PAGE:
`But I don`t hold any grudges I just want to be able to study and be free to make a future for myself.`
Ms Passarini has started a petition appealing for her to be granted permanent residency. (Supplied: Sara Passarini)
Ms Passarini has started an online petition calling on Home Affairs to grant her permanent residency.
`To have to wait for 50 years is just not fair. They may as well not offer the visa at all, it just gives people false hope. I think something definitely needs to change, not just for me but for others in my situation,` she said.
A spokesperson for the Department of Home Affairs declined to comment on Ms Passarini`s case, saying: `The Department does not comment on individual cases.`
Why is the wait for a remaining relative visa so long?
The remaining relative visa belongs to the `other family visa` category, along with the aged dependent relative visas, which also have a 50-year waiting period.
Under the Department of Home Affairs` migration planning levels for the 2019-2020 financial year, other family visas were capped at 500 places, down from 900 the year before.
The low numbers of visas granted in the category look unlikely to change for the current financial year.
While last weeks`s budget announced a large increase in the number of partner visas accommodated in this year`s migration planning levels, once they are taken out of the equation, the number of visas in the family stream appear to have decreased.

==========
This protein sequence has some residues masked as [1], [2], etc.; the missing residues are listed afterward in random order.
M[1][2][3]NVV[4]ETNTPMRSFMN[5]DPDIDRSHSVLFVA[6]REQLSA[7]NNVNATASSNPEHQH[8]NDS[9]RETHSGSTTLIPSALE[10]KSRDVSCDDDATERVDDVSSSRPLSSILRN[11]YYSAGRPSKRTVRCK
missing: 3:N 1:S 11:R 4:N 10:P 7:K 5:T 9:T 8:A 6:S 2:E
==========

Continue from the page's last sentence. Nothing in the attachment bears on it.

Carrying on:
The Department of Home Affairs declined to answer`s questions about how many people are currently waiting for a remaining relative visa application to be processed.
However, a spokesperson for the department said: `The number of applications received each year for Remaining Relative visas outstrip the number of places available for each migration program year.`
Sanjay Deshwal has been a migration agent based in Sydney since 1996.
Mr Deshwal said in the past 25 years he had seen the waiting times increase exponentially for remaining relative visas.
`I have a case where we put in a remaining relative visa application in 2012. At that time it was showing eight to 10 years wait before the visa would be granted,` he said.
The case involved a Sri Lankan woman whose mother, brother and sister were all Australian citizens, he said.
`She was left in Sri Lanka with one 25-year-old son. Unfortunately, her son died in a car accident last year. She is the only one there and now it is showing up to 50 years wait,` Mr Deshwal said.
`So it is very cruel. It`s cruel for people to wait for so long.`
Mr Deshwal said he had noticed that over the years the number of visas allocated to the other family visa category under the government`s planning levels had reduced while some categories, which charged higher application fees, had grown.
For example, the number of places for the contributory parent visa, which comes with a $50,000 application fee, had increased, he said.
`The government seems to be focussed on getting money. On one side, we cannot blame the government because the economic situation is so hard, and a large number of people want to come, but definitely it puts a lot of pressure on people waiting for years and years.`